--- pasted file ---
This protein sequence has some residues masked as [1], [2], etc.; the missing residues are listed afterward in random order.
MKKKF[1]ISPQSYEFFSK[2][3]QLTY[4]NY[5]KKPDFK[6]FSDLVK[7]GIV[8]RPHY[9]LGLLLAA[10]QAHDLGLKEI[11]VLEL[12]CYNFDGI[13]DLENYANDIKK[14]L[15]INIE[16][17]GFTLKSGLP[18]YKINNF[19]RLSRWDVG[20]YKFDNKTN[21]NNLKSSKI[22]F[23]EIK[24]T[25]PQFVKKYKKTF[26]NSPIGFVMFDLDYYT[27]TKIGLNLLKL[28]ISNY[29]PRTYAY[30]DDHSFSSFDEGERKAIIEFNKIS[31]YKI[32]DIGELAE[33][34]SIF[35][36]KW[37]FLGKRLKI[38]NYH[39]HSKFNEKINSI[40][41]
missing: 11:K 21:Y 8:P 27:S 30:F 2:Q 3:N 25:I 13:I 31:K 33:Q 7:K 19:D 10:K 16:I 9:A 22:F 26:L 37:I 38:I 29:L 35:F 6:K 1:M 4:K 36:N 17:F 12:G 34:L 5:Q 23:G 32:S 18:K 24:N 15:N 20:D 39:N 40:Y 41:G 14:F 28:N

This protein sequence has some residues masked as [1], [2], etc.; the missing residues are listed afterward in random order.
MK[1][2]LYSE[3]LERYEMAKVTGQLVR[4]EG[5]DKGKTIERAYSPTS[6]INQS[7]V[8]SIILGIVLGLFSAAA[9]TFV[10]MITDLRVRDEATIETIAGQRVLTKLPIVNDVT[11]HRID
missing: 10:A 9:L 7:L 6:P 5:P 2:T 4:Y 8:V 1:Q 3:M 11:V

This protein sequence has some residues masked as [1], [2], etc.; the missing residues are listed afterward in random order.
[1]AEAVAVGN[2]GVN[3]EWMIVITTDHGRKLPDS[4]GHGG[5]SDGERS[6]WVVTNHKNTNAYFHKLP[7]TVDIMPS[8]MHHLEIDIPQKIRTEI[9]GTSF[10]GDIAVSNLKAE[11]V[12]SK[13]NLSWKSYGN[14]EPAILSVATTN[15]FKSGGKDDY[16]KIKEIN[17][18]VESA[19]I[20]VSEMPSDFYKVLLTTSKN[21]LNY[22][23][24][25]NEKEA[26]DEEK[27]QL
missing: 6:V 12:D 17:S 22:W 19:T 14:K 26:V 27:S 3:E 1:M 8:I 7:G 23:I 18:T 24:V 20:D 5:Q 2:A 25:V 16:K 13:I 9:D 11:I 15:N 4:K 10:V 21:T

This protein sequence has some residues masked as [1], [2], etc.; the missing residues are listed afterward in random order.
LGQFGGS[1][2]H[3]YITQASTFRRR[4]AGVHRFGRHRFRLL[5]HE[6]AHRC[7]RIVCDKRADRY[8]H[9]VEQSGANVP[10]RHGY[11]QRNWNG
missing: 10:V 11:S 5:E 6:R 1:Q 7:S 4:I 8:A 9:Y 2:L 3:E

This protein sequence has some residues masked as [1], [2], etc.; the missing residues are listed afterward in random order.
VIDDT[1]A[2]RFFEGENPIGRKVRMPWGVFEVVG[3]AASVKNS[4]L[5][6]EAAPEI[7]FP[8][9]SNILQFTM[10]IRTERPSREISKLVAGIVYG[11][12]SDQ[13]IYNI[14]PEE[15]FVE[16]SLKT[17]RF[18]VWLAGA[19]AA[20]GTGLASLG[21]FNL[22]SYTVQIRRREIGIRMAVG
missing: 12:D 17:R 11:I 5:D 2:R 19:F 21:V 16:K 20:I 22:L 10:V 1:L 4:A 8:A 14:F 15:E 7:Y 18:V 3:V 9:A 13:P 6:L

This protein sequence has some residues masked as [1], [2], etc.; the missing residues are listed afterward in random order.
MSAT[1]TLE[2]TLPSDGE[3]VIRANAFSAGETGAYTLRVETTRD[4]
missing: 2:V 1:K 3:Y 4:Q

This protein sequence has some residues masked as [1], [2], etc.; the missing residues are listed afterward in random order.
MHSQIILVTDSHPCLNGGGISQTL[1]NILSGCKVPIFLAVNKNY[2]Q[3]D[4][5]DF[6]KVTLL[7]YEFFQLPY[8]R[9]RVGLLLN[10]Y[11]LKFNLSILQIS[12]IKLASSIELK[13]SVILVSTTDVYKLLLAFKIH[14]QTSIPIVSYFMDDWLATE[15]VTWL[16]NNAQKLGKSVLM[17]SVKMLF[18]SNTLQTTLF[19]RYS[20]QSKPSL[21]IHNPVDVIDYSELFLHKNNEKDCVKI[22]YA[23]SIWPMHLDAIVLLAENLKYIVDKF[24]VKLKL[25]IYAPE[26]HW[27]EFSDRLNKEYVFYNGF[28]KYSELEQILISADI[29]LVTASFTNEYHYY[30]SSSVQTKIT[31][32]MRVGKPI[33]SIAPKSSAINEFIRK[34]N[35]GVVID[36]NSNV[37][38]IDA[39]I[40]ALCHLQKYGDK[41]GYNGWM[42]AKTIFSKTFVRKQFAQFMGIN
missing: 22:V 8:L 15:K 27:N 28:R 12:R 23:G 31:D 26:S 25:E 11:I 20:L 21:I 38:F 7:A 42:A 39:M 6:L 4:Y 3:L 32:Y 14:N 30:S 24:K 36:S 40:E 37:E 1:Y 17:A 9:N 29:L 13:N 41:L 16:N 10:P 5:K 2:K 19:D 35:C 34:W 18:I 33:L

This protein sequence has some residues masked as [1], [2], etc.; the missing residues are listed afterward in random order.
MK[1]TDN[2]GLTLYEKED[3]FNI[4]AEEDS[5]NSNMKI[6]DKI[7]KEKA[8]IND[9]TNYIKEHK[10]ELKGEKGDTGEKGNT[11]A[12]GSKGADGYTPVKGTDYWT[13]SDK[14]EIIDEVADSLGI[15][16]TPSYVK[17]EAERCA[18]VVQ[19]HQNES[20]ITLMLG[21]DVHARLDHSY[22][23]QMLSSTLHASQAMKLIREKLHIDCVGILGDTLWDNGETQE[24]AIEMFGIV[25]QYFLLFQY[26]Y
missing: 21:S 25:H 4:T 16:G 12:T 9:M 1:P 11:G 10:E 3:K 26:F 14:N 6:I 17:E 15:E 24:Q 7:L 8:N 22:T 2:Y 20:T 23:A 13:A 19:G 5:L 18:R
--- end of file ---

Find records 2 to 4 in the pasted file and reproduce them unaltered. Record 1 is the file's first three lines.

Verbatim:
This protein sequence has some residues masked as [1], [2], etc.; the missing residues are listed afterward in random order.
MK[1][2]LYSE[3]LERYEMAKVTGQLVR[4]EG[5]DKGKTIERAYSPTS[6]INQS[7]V[8]SIILGIVLGLFSAAA[9]TFV[10]MITDLRVRDEATIETIAGQRVLTKLPIVNDVT[11]HRID
missing: 10:A 9:L 7:L 6:P 5:P 2:T 4:Y 8:V 1:Q 3:M 11:V

This protein sequence has some residues masked as [1], [2], etc.; the missing residues are listed afterward in random order.
[1]AEAVAVGN[2]GVN[3]EWMIVITTDHGRKLPDS[4]GHGG[5]SDGERS[6]WVVTNHKNTNAYFHKLP[7]TVDIMPS[8]MHHLEIDIPQKIRTEI[9]GTSF[10]GDIAVSNLKAE[11]V[12]SK[13]NLSWKSYGN[14]EPAILSVATTN[15]FKSGGKDDY[16]KIKEIN[17][18]VESA[19]I[20]VSEMPSDFYKVLLTTSKN[21]LNY[22][23][24][25]NEKEA[26]DEEK[27]QL
missing: 6:V 12:D 17:S 22:W 19:T 14:K 26:V 27:S 3:E 1:M 8:I 7:G 23:I 18:T 24:V 20:D 5:Q 2:A 25:V 16:K 13:I 9:D 11:I 15:N 4:K 10:V 21:T

This protein sequence has some residues masked as [1], [2], etc.; the missing residues are listed afterward in random order.
LGQFGGS[1][2]H[3]YITQASTFRRR[4]AGVHRFGRHRFRLL[5]HE[6]AHRC[7]RIVCDKRADRY[8]H[9]VEQSGANVP[10]RHGY[11]QRNWNG
missing: 10:V 11:S 5:E 6:R 1:Q 7:S 4:I 8:A 9:Y 2:L 3:E